The Land Registration Act 2002 repealed and replaced the previous legislation governing land registration. In principle, this the piece of primary legislation governing the activity of the Land Registry, but further to this role, the 2002 Act was intended to facilitate the introduction of e-conveyancing. The Act was enacted following the release of a joint report between the Law Commission and the Land Registry in 2001.
1. Why was it introduced? (Political/Sociological Context)
When the Law Commission and the Land Registry published their initial proposal for changes in the law of land registration in 1998 and proposed that conveyancing might be conducted electronically, this idea was relatively unfamiliar. However, between 1998 and 2001, the two institutions managed to gather the support of the property industry and the legal practitioners for the introduction of a system of dealing with land in dematerialised form. Gradually, the introduction of such a system came to be regarded as inevitable.
The public, however, wanted the introduction of e-conveyancing, to be matched by the production of clear benefits, such as less stressful system of dealing with land, better protection of title to land and for the rights and interests that exist in land.
At the time, the majority of the titles to land were registered and the unregistered titles were become rarer. It was predicted that in very near future it would be required from all title holders to take steps to bring on the register what is left from the land in the form of unregistered titles. The continuation of two parallel systems were considered unsustainable as since 1900, the land register had been publicly accessible. It was no longer something of concern purely to the conveyancers, but also a valuable resource for the public.
A further rationale behind the Act was addressing the commonly held view that it was unreasonable to expect people to register their rights in land by simplifying the process of land registration through e-conveyancing.
2. What was the aim of the Act? (Legal Context)
The fundamental objective of the 2002 Act was that under the system of e-conveyancing which it sought to introduce, the land register would be a complete and accurate reflection of the state of the title of land at any given time. It was considered that this would enable to investigate title to land online and minimise the additional enquiries and inspections that need to be carried out.
Prior to the Land Registration Act 2002, there was no requirement that a disposition of registered land had to be entered in the register if it was to be effective. Without registration, dispositions were valid between the parties to them and many other third parties who subsequently acquired interest in the land, but not all of them. This created a registration gap. The act aimed at eliminating the lack of legal effect of dispositions to some parties in the interim period between the transfer or grant and its entry in the Land Registry.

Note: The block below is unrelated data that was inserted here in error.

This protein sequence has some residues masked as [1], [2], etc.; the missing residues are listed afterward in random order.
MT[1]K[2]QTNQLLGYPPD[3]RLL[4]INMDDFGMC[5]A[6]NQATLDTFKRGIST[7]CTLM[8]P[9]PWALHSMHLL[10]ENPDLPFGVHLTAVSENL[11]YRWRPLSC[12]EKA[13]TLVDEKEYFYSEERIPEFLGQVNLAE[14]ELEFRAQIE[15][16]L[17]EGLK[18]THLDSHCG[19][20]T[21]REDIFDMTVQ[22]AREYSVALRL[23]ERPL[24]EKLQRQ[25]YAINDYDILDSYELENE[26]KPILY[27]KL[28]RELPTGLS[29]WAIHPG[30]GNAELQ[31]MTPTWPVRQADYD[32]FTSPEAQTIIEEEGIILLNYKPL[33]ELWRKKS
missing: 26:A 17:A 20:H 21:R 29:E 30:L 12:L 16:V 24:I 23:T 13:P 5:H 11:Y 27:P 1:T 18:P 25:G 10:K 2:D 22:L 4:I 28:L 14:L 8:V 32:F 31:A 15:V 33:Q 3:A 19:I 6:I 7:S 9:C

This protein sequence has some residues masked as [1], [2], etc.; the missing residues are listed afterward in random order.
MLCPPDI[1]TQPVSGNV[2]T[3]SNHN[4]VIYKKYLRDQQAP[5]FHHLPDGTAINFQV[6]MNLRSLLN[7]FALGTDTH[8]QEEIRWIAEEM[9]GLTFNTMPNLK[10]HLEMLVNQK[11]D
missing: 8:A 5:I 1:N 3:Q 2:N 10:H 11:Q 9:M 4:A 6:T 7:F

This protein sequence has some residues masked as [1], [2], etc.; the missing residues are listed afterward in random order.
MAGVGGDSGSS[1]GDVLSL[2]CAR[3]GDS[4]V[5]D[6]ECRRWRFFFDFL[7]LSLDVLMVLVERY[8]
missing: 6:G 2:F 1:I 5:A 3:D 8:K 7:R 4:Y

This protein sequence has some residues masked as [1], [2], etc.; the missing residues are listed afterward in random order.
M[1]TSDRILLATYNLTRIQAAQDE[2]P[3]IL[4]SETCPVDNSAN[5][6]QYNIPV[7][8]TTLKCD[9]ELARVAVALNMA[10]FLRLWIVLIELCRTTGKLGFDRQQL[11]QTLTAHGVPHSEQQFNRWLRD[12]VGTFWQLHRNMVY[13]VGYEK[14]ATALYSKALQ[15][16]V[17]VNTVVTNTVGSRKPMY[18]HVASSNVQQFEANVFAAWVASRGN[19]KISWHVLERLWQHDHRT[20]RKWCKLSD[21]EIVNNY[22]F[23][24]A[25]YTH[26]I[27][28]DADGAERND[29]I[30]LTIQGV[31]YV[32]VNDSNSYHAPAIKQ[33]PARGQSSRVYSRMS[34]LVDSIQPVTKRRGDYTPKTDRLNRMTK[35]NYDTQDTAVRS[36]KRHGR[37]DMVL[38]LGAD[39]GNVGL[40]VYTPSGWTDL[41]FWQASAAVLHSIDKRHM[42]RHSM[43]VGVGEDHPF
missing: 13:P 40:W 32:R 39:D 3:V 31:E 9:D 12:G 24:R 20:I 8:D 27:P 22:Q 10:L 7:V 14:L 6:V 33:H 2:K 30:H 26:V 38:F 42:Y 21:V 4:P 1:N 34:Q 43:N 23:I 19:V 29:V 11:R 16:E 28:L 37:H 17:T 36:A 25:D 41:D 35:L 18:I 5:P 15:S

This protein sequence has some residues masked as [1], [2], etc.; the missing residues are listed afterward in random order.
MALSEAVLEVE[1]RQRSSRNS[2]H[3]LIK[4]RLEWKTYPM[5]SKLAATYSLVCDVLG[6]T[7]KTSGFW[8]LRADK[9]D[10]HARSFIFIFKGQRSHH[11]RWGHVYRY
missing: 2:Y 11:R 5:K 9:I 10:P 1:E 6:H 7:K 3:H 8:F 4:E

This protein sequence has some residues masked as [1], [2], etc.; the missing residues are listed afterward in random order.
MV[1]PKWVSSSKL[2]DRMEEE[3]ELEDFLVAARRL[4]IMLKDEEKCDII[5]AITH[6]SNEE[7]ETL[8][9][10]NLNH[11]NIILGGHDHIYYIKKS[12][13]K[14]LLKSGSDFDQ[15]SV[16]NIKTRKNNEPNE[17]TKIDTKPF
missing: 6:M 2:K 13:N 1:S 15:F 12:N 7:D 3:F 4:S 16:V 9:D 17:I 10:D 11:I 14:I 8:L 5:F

Furthermore, there were a number of overriding interests in the land, which are not protected in the register, but nevertheless bind any person who subsequently acquires interest in the land, regardless of whether he knew of them or could easily have discovered their existence.
In light of the above, in order to achieve its overall objective, the act had to first achieve a number of smaller goals, such as protecting all express dispositions of registered land on the register unless there are good reasons for not doing so, making it impossible to make most dispositions of registered land except by registering them and significantly reducing in scope the categories of overriding interests.
3. What main changes did it make to the law?
Part 8 of the Land Registration Act 2002 creates the legal framework in which it becomes possible to transfer and create interests in registered land by electronic means.
The Act tightened the rules on adverse possession and abandoned the notion that a squatter acquires a title over the land once they have been in adverse possession for twelve years. To this effect s. 96 of the Act provides land owners with a greater protection against the acquisition of title by persons in adverse possession.
S. 4(1)(c) of the Act provides for extending the compulsory registration of titles to leases granted for more than seven years and s. 5 gives the Secretary of State the power to further reduce the length of leases, which are to be subjected to registration.
Schedule 1 and 3 of the Land Registration Act 2002 clarify the rules on unregistered interests which override respectively the first registration and the registered dispositions and s. 71 places a duty on the person applying for registration to disclose any such interests. The range of overriding interests is significantly restricted in scope – some categories were completely abolished and others are to be phased out after ten years, such as a franchise, manorial rights, the right to rent, reserved to the Crown on granting of any freehold estate, the right in respect of an embankment, sea or river wall, the right to payment in lieu of tithe and the right in respect of a repair of a church chancel.
Prior to the Land Registration Act 2002, Crown land was not subject to registration. Part 7 of the Land Registration Act 2002 makes this land registrable.
Part 11 of the Act sets up a new system of adjudication of disputes arising out of disputed applications on the register.
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